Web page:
Oculus Rift Development Guide

Skyrim VR Mods

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Basic Oculus Development Guide
Choose an Engine
To develop Oculus content, you need to use a game engine (even non-gaming VR apps are made with game engines). The vast majority of VR apps & games are made using either Unity or Unreal Engine.

Unity is easier to use for beginners and has more resources and support available, however Unreal Engine is considered more powerful- if you're able to take advantage of its power.

Once you've decided, download and install your engine of choice.

It is then highly recommended that you run through the engine's non-VR basic tutorial to make a basic non-VR game with the engine, so that you become familiar with the UI and operation of the engine.

Headset Integration: Hello World
This section will show you how to get the VR headset working in your scene and the best settings for use.

Unity
  1. Create or open your Project & Scene
  2. Delete the 'Main Camera' object in the Scene Hierarchy
  3. Create a terrain or floor if there is not already one
  4. Import Oculus Integration into your project (this is very important)
  5. Go to Edit -> Project Settings -> Player -> XR Settings
    • tick 'Virtual Reality Supported'
    • make sure 'Oculus' is the only SDK selected
    • expand 'Oculus' with the little triangle beside it and tick 'Shared Depth Buffer'
    • change 'Stereo Rendering Method' to 'Single Pass'
  6. In the Project tab, open OVR -> Prefabs and drag OVRCameraRig into the Scene
  7. Click on the OVRCameraRig in the Scene. In the Inspector tab, do the following:
    • change the Position Y value to 0 (this is very important - no matter where you move the camera in your scene, you must keep the position Y value at 0!)
    • tick 'Use Recommended MSAA Level'
    • tick 'Enable Adaptive Resolution'
    • change 'Max Adaptive Resolution' to 1.4
    • change 'Tracking Origin Type' to Floor Level
    • tick 'Reset Tracker On Load'
That's it! If you click the Run/Preview button and put the Rift on, you'll be in your Unity scene in VR!

Unreal Engine
  1. Create or open your Project & Map
  2. Add a Camera Actor to the map
  3. Click on the added Camera Actor's properties, and tick 'Lock to HMD'
  4. Add a 'Set Tracking Origin' blueprint from the 'Head Mounted Display' function library, and set Origin to 'Floor'
  5. Open Edit -> Editor Preferences -> Engine -> Rendering:
    • tick 'Forward Shading'
    • change 'Anti-Aliasing Method' to TAA
    • tick 'Mobile Multi-View' then tick 'Direct Multi-View'
  6. In your project folder, open Engine/Config/BaseEngine.ini, and set the following values
    [Oculus.Settings]
    PixelDensityMin=0.7
    PixelDensityMax=1.4
    PixelDensityAdaptive=true

  7. Save and close BaseEngine.ini
  8. In your project folder, open Engine/Config/DefaultEngine.ini, and set the following values [OnlineSubsystemOculus] bEnabled=true
    [OnlineSubsystem]
    DefaultPlatformService=Oculus

  9. Save and close BaseEngine.ini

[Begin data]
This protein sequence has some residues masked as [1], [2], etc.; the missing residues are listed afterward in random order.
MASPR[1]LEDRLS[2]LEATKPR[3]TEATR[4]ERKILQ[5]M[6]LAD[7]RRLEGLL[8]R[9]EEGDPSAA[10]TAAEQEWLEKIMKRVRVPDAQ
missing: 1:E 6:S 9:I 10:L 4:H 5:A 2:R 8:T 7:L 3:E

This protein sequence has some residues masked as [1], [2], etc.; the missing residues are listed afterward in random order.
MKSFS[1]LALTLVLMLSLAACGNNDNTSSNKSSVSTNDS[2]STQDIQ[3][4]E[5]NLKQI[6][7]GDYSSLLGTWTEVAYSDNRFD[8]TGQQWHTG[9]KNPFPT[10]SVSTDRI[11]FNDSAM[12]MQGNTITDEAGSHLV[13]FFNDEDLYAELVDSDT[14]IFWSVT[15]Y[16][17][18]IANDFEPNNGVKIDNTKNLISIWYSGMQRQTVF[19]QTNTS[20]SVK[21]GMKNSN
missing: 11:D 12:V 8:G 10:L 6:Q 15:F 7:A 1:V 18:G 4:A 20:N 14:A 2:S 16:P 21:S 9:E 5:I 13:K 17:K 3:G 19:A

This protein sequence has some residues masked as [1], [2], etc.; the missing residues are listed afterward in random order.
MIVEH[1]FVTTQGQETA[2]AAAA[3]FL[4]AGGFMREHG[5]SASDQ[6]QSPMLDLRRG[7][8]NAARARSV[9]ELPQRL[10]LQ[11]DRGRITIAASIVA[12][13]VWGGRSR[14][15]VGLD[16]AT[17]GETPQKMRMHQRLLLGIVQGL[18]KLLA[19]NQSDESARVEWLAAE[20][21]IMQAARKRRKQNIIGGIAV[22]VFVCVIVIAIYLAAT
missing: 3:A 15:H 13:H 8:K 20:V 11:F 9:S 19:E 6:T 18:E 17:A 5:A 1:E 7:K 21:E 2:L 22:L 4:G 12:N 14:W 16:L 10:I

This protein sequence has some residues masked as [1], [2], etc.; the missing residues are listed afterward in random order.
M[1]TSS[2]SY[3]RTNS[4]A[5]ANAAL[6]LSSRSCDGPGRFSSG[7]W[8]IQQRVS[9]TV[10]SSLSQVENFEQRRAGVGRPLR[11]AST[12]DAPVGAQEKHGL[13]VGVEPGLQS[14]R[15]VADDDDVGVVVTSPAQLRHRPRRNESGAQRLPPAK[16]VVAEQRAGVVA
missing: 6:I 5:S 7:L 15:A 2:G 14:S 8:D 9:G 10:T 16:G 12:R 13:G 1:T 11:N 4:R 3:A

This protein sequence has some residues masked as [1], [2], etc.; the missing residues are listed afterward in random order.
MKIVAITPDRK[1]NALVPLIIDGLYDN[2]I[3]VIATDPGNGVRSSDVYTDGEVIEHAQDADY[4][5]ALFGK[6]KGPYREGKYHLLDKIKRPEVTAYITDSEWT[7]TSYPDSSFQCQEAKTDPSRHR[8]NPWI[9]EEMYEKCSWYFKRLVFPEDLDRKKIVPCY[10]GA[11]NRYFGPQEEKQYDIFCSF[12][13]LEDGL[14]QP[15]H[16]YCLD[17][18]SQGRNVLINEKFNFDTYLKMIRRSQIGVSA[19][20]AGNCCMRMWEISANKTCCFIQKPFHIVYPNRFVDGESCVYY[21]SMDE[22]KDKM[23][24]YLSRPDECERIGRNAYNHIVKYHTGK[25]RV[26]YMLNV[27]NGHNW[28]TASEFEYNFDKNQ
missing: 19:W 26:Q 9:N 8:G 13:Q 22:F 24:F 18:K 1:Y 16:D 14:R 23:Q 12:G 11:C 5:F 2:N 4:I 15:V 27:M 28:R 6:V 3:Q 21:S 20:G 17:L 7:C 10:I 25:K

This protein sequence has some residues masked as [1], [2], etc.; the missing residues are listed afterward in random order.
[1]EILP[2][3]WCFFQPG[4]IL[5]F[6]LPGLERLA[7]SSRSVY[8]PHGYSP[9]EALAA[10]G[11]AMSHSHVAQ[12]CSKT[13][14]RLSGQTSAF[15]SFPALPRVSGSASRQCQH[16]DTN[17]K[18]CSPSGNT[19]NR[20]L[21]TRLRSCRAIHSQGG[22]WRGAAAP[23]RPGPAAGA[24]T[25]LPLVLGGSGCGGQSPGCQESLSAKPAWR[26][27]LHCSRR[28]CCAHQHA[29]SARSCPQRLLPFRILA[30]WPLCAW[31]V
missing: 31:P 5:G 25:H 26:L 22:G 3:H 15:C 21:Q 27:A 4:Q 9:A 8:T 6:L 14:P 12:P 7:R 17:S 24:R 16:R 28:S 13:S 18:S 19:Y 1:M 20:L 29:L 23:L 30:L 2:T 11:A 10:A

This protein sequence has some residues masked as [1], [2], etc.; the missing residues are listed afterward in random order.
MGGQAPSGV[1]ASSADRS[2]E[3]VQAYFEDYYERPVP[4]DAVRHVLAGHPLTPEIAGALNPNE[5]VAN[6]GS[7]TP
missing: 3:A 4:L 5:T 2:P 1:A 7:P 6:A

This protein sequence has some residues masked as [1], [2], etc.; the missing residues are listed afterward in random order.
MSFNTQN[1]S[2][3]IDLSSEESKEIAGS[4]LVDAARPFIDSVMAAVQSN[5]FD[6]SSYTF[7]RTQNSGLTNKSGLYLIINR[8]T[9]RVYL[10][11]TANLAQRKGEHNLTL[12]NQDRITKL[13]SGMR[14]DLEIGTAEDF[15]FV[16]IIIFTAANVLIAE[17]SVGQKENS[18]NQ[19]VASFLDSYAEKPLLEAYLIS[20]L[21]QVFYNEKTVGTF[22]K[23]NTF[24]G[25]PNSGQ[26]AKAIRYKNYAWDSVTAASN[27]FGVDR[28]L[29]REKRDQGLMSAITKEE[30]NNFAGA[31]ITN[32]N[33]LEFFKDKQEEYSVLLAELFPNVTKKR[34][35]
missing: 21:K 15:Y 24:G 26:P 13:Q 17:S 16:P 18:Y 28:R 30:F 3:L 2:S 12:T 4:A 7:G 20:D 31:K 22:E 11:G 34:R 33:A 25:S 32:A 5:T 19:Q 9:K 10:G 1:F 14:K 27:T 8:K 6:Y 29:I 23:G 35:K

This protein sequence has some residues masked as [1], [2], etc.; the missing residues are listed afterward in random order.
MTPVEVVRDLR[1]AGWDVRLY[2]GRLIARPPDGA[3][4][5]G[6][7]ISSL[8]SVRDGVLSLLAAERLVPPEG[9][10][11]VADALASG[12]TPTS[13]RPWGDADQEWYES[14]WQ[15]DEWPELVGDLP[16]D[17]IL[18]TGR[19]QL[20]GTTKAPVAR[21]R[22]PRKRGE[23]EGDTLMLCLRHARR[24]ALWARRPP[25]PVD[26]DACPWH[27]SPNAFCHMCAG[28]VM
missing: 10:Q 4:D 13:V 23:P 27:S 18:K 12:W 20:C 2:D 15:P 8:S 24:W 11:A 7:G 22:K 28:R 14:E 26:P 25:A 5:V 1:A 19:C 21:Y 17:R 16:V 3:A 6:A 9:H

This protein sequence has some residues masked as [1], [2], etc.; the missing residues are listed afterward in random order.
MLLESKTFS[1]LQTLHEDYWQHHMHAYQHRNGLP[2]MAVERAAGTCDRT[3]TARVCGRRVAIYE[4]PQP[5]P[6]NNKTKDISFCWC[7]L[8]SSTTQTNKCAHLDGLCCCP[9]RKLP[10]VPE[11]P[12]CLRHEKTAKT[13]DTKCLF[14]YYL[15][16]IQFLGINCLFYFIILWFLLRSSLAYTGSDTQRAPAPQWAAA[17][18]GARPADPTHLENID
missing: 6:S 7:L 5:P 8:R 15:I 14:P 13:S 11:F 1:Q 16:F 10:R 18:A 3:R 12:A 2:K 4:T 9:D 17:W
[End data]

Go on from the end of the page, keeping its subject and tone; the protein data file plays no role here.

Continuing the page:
That's it! If you click the arrow beside the Launch button and then VR Preview and put the Rift on, you'll be in your Unreal Engine map in VR!

Controllers / Hands
Now that you have the headset working, the next part is to get the VR controller(s) or some VR hands into the scene.

Unity
In the Project tab, open Oculus -> Avatar -> Content -> Prefabs and drag LocalAvatar onto OVRCameraRig on the Hierarchy tab.

On the LocalAvatar you added to your scene, if you want the controllers to be shown, tick 'Start with controllers'. If you want just hands shown, keep it unticked.

Congratulations, you've now added hands to your app!

Unreal Engine
  1. Download Oculus Avatar SDK for Unreal
  2. Drag the 'Content' and 'Plugins' folder into the root folder of your Project
  3. Drag Config/DefaultInput.ini into your Project's 'Config' folder
  4. Update the Modules and Plugins sections of your .uproject file with the following:
    "Modules": [
    {
    "AdditionalDependencies": [
    "Engine",
    "OnlineSubsystem",
    "OnlineSubsystemUtils"
    ]
    }
    ],
    "Plugins": [
    {
    "Name": "OnlineSubsystemOculus",
    "Enabled": true
    },
    {
    "Name": "OvrAvatar",
    "Enabled": true
    }
    ]
Buttons, Triggers, Trackpads, and Thumbsticks
You can handle all of the control elements of Oculus Touch, mobile rotational controllers, and the Gear VR side controls in a generic way using the OVRInput class.

VR Audio
VR Audio is just as important as VR visuals- sound needs to sound like it truly came from the direction and distance of the object it was emitted from.

Oculus provides the Oculus Spatialiser for this purpose, which goes far beyond the quality of traditional game sounds. It models 3D direction, distance and reflection.

Unity
https://developer3.oculus.com/documentation/audiosdk/latest/concepts/ospnative-unity-spatialize/

Best Practices
  • Your app should have either no camera motion (other than the user's real life head tracking movement), or should only have movement via a vehicle with a full 3D cockpit (a rigid helmet can count, like an EVA spacesuit). This means that your game will not cause motion sickness, and will be playable by everyone.
  • On Rift, your app/game should be made for the Touch controllers. For mobile VR, you should support the rotational controller, but also users with no controller (using the touchpad on the headset).